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J Bioenerg Biomembr. 1989 Dec;21(6):635-47.

The sodium cycle: a novel type of bacterial energetics.

Author information

1
Department of Bioenergetics, Moscow State University, USSR.

Abstract

The progress of bioenergetic studies on the role of Na+ in bacteria is reviewed. Experiments performed over the past decade on several bacterial species of quite different taxonomic positions show that Na+ can, under certain conditions, substitute for H+ as the coupling ion. Various primary Na+ pumps (delta mu Na+ generators) are described, i.e., Na+ -motive decarboxylases, NADH-quinone reductase, terminal oxidase, and ATPase. The delta mu Na+ formed is shown to be consumed by Na+ driven ATP-synthase, Na+ flagellar motor, numerous Na+, solute symporters, and the methanogenesis-linked reverse electron transfer system. In Vibrio alginolyticus, it was found that delta mu Na+, generated by NADH-quinone reductase, can be utilized to support all three types of membrane-linked work, i.e., chemical (ATP synthesis), osmotic (Na+, solute symports), and mechanical (rotation of the flagellum). In Propionigenum modestum, circulation of Na+ proved to be the only mechanism of energy coupling. In other species studied, the Na+ cycle seems to coexist with the H+ cycle. For instance, in V. alginolyticus the initial and terminal steps of the respiratory chain are Na+ - and H+ -motive, respectively, whereas ATP hydrolysis is competent in the uphill transfer of Na+ as well as of H+. In the alkalo- and halotolerant Bacillus FTU, there are H+ - and Na+ -motive terminal oxidases. Sometimes, the Na+ -translocating enzyme strongly differs from its H+ -translocating homolog. So, the Na+ -motive and H+ -motive NADH-quinone reductases are composed of different subunits and prosthetic groups. The H+ -motive and Na+ -motive terminal oxidases differ in that the former is of aa3-type and sensitive to micromolar cyanide whereas the latter is of another type and sensitive to millimolar cyanide. At the same time, both Na+ and H+ can be translocated by one and the same P. modestum ATPase which is of the F0F1-type and sensitive to DCCD. The sodium cycle, i.e., a system composed of primary delta mu Na+ generator(s) and delta mu Na+ consumer(s), is already described in many species of marine aerobic and anaerobic eubacteria and archaebacteria belonging to the following genera: Vibrio, Bacillus, Alcaligenes, Alteromonas, Salmonella, Klebsiella, Propionigenum, Clostridium, Veilonella, Acidaminococcus, Streptococcus, Peptococcus, Exiguobacterium, Fusobacterium, Methanobacterium, Methanococcus, Methanosarcina, etc. Thus, the "sodium world" seems to occupy a rather extensive area in the biosphere.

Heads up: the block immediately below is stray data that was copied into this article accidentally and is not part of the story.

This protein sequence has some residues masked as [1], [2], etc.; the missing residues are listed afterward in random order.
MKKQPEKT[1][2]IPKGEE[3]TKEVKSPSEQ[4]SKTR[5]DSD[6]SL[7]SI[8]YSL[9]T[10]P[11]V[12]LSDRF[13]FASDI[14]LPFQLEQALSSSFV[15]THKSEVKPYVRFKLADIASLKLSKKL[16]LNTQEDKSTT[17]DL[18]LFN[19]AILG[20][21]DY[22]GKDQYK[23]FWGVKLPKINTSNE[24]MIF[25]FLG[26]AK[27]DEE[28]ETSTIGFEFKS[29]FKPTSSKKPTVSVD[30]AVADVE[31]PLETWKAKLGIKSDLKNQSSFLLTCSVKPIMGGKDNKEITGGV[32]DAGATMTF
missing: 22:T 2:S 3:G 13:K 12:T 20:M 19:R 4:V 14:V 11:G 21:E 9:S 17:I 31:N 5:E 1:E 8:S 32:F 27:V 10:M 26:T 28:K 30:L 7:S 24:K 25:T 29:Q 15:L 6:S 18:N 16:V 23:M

PMID:
2687258
DOI:
10.1007/bf00762683
[Indexed for MEDLINE]

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